It was 1030.  By now stuffed to the gills, I barely touched the cheeses.  One was a Camembert, but skinny and round versus fatter and round and very good.  There were two goat cheeses.  Bread.  More wine.  I think we were back on how to stay warm until your car warms up for the ride to your office since Americans have few trains so you have to buy a car, and before you can even get in the States with a work permit you have to fill in (or is that fill out?  ha! more revenge) applications asking for the phone numbers of people not related to you and pay thousands of dollars in fees and if they do not accept your application at the US consulate in Paris you have to wait another month, and how do you get stinky French cheeses into your luggage, forget about Epoisse, you will still smell any French cheese no matter what you do just wave a hand under your armpits and mumble, “Need a bath.”

It was nearly 11.  Out came the apple pear pie I’d baked and carried here in a string bag accompanied by warnings every three minutes – don’t let it tilt-   I must get rid of that egg timer that allows you to record a message which goes off on the bus and on the sidewalk along the way.  By 1130 I’d extracted that stubborn first piece and lo and behold it stayed together.  I must carry it tilted more often.  Oh and it goes well with chocolate mousse that Alex made.  No thanks, I can not drink coffee at night.  Alex will miss the cheese course.  How did we get back on cheese?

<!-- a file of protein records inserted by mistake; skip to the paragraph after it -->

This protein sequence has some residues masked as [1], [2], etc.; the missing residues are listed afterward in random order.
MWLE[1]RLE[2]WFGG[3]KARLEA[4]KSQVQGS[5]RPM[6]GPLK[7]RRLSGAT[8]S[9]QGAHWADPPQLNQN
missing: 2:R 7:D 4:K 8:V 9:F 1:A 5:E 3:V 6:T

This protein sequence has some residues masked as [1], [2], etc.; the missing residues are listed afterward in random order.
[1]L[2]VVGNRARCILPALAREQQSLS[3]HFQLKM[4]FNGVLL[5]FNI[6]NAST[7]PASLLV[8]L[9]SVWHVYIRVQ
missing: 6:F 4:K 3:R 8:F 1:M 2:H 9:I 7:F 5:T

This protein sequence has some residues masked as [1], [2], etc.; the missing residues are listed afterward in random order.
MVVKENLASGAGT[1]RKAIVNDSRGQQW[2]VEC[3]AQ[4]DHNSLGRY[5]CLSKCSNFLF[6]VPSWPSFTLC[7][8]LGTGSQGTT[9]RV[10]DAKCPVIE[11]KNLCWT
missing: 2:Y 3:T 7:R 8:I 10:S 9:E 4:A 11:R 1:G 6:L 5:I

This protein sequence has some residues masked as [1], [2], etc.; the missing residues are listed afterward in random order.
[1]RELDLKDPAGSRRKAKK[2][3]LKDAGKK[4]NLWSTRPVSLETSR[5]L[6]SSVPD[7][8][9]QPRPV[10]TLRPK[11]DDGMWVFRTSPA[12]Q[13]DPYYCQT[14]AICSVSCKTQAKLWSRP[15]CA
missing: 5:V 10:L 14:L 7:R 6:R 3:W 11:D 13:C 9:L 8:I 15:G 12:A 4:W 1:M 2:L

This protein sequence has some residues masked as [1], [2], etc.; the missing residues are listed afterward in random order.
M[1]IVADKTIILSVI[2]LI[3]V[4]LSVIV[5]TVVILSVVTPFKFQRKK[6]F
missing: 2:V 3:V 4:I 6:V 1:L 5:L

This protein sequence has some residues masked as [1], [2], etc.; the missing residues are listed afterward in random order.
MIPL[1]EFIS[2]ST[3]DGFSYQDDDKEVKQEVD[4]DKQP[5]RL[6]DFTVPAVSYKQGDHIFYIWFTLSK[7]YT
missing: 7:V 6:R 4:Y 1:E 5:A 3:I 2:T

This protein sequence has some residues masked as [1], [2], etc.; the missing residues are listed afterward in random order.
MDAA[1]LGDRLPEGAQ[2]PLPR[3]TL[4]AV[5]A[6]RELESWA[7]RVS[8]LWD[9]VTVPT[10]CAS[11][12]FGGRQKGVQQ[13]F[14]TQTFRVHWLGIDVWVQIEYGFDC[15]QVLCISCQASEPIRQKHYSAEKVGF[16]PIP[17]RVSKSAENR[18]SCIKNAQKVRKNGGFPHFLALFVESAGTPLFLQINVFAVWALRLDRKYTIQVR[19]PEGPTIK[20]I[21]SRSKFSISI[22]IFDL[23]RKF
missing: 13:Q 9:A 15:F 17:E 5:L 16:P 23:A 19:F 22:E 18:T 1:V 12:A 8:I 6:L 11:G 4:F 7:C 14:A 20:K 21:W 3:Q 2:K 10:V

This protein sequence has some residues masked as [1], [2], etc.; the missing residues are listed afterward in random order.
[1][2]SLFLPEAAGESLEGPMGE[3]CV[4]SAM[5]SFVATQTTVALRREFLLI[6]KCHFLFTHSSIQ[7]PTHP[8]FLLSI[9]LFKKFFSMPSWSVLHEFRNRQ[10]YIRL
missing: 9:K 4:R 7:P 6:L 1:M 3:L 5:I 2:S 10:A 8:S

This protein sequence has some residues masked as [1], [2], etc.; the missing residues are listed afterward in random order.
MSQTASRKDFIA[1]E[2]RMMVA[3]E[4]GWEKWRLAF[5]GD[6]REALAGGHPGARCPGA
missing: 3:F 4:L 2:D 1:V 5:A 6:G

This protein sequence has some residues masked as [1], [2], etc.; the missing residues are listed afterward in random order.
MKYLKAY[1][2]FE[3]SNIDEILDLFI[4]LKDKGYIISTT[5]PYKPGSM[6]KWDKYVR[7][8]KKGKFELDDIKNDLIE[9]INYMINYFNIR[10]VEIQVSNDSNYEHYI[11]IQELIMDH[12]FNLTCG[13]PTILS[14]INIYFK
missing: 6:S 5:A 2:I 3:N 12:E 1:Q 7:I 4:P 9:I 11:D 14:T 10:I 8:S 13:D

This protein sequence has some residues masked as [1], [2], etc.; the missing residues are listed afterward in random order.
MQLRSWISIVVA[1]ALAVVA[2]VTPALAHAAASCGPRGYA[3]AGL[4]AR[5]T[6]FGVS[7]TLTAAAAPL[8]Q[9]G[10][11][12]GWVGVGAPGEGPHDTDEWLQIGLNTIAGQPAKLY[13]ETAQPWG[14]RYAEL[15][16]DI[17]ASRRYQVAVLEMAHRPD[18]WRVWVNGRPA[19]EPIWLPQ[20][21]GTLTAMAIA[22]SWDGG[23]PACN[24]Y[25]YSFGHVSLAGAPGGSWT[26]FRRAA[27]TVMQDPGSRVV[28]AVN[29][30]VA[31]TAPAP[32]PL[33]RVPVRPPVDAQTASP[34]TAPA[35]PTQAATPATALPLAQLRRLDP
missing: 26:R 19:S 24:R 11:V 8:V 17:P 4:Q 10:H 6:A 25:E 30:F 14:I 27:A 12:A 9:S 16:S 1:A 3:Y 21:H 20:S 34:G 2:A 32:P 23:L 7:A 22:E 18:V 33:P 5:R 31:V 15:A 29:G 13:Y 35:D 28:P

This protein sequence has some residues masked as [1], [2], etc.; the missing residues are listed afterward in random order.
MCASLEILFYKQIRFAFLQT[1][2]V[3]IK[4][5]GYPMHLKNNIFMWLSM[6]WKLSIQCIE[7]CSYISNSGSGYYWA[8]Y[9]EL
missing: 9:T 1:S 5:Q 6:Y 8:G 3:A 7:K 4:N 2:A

It’s midnight.  We are in Ghislane’s car.  Thank goodness!  It’s dark and below freezing, goblins are howling, creeps are crawling and the bus driver’s probably been drugged.  Apartment, sweet apartment, to rest and perchance to forget to dream.

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10 Responses to My dinner with Ghislane

  1. Imade crene fraiche from scratch working as a chef at the tpr in oiermont not bad pricey if you can find and buy it here